The fight against crime is the responsibility of all South Africans it affects, Minister of Police Nkosinathi Nhleko told Cosatu’s crime conference at the Cape Town City Hall on Tuesday. Nhleko said communities and individuals living in crime ridden areas all have a responsibility to aid authorities in uprooting crime. He also said often criminals are protected in their communities due to the monetary assistance they provide in areas where socio-economic conditions are poor.
“We are no longer a society that can protect its elderly as well as its women and children; those are the two extremes I have seen. And it makes me want to say we need to go back to basics and think about what we aren’t doing; the fight against crime is everyone’s responsibility. The fight against crime is a societal responsibility, so we need to organize ourselves effectively for a safe society for our people to live and work in,” Nhleko said.
He also said the South African Police Service is embarking on a concerted effort to engage with all societal stakeholders to take on crime in a broad offensive against criminal activity.
“We have begun engaging with various stakeholders towards building a united front against crime and corruption. [Therefore] we are stepping up our campaign to reach out to communities to converse on these questions, because [people] in our society have … become detached. For instance, if your child is not doing homework, who do you blame? Often people would blame government, saying teachers are not doing their jobs right; but instead often those same parents do not check up on their children, that is a detachment from the problem.”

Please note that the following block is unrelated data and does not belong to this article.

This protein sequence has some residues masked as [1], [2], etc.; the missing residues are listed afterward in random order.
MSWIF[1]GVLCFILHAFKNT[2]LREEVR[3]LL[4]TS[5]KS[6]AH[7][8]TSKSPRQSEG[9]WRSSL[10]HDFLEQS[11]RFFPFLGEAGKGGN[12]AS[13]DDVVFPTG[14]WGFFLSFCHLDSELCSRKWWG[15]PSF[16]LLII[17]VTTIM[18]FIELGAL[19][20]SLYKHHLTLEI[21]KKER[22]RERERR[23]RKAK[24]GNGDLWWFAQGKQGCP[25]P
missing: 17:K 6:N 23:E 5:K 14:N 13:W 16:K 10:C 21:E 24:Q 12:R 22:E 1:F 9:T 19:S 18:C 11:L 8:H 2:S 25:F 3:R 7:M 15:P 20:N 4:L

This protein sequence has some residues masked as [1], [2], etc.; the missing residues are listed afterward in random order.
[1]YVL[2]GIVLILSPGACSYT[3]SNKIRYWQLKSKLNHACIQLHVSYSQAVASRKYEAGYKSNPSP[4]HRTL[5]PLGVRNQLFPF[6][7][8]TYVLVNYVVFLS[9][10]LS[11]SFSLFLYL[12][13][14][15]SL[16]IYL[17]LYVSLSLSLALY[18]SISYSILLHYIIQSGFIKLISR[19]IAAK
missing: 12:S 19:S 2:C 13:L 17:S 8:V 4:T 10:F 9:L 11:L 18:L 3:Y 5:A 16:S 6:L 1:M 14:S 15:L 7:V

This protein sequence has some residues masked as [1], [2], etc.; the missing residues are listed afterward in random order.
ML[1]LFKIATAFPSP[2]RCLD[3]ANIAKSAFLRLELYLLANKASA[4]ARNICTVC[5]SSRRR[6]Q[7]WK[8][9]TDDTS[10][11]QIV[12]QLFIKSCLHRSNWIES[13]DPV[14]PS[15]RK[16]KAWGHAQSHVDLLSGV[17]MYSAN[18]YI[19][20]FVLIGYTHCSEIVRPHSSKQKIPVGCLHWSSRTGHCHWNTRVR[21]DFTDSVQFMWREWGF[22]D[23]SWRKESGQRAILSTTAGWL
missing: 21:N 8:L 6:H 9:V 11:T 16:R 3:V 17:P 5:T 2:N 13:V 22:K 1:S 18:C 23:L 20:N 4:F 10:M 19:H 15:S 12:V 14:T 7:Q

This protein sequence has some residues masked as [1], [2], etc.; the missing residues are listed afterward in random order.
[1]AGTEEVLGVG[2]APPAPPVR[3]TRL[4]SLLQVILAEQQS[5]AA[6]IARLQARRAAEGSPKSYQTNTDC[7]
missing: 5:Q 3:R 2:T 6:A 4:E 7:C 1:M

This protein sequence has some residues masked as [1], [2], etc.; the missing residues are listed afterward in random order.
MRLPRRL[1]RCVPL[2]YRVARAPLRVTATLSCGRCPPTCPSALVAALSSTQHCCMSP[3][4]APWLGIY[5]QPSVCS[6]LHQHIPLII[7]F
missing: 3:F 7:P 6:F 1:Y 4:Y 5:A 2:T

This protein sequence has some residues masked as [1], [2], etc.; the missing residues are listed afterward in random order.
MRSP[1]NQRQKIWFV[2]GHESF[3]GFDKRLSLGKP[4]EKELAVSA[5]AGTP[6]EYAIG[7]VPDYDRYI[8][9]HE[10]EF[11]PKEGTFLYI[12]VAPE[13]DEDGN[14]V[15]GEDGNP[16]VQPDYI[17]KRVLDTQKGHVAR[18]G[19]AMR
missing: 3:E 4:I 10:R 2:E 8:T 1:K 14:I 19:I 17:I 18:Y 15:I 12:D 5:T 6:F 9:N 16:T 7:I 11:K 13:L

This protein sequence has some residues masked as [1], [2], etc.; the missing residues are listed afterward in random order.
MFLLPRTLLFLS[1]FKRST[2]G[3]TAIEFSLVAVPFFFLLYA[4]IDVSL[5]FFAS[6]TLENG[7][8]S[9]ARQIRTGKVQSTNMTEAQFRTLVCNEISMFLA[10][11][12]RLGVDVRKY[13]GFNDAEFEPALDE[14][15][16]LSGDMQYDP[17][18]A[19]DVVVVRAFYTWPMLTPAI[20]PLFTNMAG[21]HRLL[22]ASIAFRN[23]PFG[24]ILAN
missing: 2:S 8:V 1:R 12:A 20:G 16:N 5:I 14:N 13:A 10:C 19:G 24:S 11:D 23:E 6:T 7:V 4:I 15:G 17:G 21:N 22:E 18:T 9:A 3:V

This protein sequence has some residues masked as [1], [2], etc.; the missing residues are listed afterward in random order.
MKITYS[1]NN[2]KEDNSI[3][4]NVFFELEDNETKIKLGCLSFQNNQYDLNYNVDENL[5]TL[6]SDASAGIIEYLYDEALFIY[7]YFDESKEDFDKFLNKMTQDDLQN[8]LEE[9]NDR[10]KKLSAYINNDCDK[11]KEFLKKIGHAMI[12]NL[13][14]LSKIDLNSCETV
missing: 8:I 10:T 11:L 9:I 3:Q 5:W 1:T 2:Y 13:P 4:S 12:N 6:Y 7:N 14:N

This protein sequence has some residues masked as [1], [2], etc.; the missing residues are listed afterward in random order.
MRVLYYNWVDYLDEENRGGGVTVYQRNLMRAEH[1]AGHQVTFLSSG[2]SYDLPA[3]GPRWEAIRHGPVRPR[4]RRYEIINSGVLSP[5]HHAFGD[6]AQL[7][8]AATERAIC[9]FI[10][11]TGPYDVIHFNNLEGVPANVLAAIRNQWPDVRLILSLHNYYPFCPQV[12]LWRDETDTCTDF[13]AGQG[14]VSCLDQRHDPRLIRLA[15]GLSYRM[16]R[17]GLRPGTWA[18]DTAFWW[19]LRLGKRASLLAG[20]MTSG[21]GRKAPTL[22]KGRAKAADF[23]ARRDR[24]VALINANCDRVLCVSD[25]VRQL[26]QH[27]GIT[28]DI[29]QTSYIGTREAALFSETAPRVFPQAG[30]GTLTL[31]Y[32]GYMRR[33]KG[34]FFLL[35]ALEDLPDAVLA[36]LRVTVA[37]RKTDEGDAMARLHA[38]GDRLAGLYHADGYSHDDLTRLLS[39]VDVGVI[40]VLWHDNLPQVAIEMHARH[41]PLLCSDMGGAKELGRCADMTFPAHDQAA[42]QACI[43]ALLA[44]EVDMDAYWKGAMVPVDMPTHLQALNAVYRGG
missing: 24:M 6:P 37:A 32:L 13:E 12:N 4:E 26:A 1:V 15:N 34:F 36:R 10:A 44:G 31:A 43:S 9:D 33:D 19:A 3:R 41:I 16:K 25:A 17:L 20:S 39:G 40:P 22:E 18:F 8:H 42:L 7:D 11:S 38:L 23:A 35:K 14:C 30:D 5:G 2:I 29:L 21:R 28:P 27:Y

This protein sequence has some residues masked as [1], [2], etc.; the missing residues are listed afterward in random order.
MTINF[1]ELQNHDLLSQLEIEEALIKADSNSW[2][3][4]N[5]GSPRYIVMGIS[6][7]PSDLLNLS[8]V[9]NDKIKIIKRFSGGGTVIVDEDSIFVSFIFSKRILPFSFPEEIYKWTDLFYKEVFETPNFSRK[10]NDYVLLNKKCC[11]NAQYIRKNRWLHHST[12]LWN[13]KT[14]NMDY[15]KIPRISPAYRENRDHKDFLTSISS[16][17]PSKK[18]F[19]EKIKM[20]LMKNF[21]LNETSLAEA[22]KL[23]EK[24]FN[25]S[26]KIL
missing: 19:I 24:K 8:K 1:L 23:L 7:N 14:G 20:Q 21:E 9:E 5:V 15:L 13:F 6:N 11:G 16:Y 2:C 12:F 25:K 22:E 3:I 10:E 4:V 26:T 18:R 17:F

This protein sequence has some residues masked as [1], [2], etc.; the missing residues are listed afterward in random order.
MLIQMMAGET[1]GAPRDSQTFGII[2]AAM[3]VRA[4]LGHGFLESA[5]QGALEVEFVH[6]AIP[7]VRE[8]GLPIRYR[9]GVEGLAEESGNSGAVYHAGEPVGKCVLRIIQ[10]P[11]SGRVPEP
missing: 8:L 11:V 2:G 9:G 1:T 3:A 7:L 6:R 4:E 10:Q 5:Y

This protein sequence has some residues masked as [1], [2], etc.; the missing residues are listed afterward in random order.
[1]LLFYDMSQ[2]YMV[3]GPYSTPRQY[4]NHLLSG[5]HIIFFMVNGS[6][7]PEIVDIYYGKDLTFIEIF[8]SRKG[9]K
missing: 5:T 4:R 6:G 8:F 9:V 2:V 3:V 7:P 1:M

In much the same way, Nhleko says communities often harbour criminals, but complain about the inefficiency of authorities to eliminate crime. He says the socio-economic conditions of South Africans living in these crime-ridden areas are dire. He says police and other agencies must be able to tackle these issues first before crime can sufficiently be eradicated.
“Yes, the police must act within the law, as in arresting criminals and so on, but at the same time there is a need for the SAPS to work with other state departments to attack the socio-economic conditions [in these areas]. This is because if you don’t [tackle it] these socio-economic conditions will always produce criminality,” Nhleko explained.
“In the Western [and Eastern] Cape when there has been severe penetration of our communities by drug lords [often] it is our mothers and sisters that shelter … them; why, because they buy groceries, they take children to school. And often it is these youngsters that grow up to abuse drugs.” VOC (Andriques Che Petersen)